CLEVELAND — Here are a few quick thoughts after reviewing the Seahawks snap counts from Sunday’s 32-28 win at Cleveland.

  • Chris Carson was again an ironman, playing 66 of 83 snaps, or 80 percent. Because of the number of offensive plays Seattle ran that is the most snaps he has played this season, though it was not his highest percentage — he was on the field for 84 percent of the snaps against the Rams, or 62 snaps. He has played 76 or more percent in the last three games, which is an awful lot for a running back (as a reminder, Marshawn Lynch’s highest snap count percentage as a Seahawk was 70.3 percent in 2013).
  • C.J. Prosise was the only other healthy, veteran tailback and he saw the other 17 snaps that Carson didn’t play. Because Prosise had two notable plays that didn’t go well — a fumble and a two-point conversion that failed — some wondered why he was in at all.  But Carson simply can’t play every snap, as coach Pete Carroll basically said later. “We were subbing for a number of reasons,” he said. “Some of it was just because we wanted C.J. to take it. It was unfortunate  when the guy got his shoulder pad right on the football and knocked it out.”
  • First-round pick L.J. Collier played just five snaps. And with Jarran Reed now due back, it will be interesting to see how Collier fits into the defensive line rotations. They don’t play the same exact role, obviously, but Seattle has been going with seven defensive linemen of late and adding Reed will create a domino effect there. Collier is going to have to earn his time.
  • The Seahawks rotated safeties a little bit early in the game with Lano Hill getting 15 snaps and Marquise Blair eight in filling in for Tedric Thompson. Thompson played 52 of 69 available snaps, which reveals that the Seahawks used their dime package on roughly six snaps (meaning, plays when they had three safeties on the field). Bradley McDougald played all 69 snaps, along with Bobby Wagner the only defender on the field for every play. Said Carroll of rotating safeties: “We wanted to see Lano (Hill) get some playing time…. We wanted to get Blair some work. He deserved it. He has been working hard and otherwise he is just sitting there forever and doesn’t have a chance to get in the game. We just wanted to see what they’re doing and how they fit into the scheme and if there’s things that we can do.”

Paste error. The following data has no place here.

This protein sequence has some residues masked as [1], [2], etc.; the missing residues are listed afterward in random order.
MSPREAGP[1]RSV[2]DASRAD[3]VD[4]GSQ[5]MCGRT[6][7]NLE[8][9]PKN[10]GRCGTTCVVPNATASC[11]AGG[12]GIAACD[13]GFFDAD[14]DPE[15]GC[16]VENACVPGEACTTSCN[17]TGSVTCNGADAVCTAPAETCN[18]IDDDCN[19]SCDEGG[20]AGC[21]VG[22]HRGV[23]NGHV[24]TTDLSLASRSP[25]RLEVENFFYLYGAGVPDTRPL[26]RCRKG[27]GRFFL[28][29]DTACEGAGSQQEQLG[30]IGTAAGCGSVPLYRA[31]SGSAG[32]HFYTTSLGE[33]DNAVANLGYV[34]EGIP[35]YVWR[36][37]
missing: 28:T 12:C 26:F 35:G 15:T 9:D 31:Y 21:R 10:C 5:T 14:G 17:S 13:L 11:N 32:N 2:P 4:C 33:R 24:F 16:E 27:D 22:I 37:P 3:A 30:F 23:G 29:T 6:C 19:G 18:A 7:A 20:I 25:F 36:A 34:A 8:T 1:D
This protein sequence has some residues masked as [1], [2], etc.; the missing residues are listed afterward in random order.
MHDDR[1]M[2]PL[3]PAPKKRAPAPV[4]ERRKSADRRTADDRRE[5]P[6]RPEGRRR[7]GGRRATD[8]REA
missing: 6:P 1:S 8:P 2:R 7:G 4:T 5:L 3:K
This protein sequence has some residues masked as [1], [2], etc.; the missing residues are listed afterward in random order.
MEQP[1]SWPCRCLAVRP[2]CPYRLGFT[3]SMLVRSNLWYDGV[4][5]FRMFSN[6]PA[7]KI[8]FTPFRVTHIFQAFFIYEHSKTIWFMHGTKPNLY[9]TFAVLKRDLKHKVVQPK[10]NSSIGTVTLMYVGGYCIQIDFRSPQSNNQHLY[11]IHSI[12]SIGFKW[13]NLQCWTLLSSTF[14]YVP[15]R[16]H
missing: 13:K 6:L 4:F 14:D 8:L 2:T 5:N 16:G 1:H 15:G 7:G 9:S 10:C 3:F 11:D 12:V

• Joey Hunt played seven snaps in taking over the role George Fant usually plays as an eligible lineman/extra tight end. Fant and the other OL starters played all 83 snaps.
  • The Seahawks went back to mostly using a base defense, with both of linebackers Mychal Kendricks and K.J. Wright on the field most of the time – Kendricks getting 86 percent of the snaps and Wright 91 percent (or 59 and 63 snaps, respectively). Nickel corner Jamar Taylor played 12 snaps, 17 percent.
  • Ziggy Ansah played just 27 snaps, or 39 percent. He had played 62 and 64 percent of the snaps the last two weeks. The Seahawks were undoubtedly hoping for more from Ansah at this point, though he did have one huge play in forcing and recovering a fumble. Still, it’s    definitely noteworthy that his snaps were down. 
  • Jadeveon Clowney played 48 snaps, or 70 percent. He has played 61 percent or more of the snaps in every game and this game was consistent with those.
  • Luke Willson played 56 snaps, or 67 percent, or by far his most since his return to Seattle. He had to pick up a lot of snaps after the loss of Will Dissly to an Achilles injury. Jacob Hollister played 29 snaps.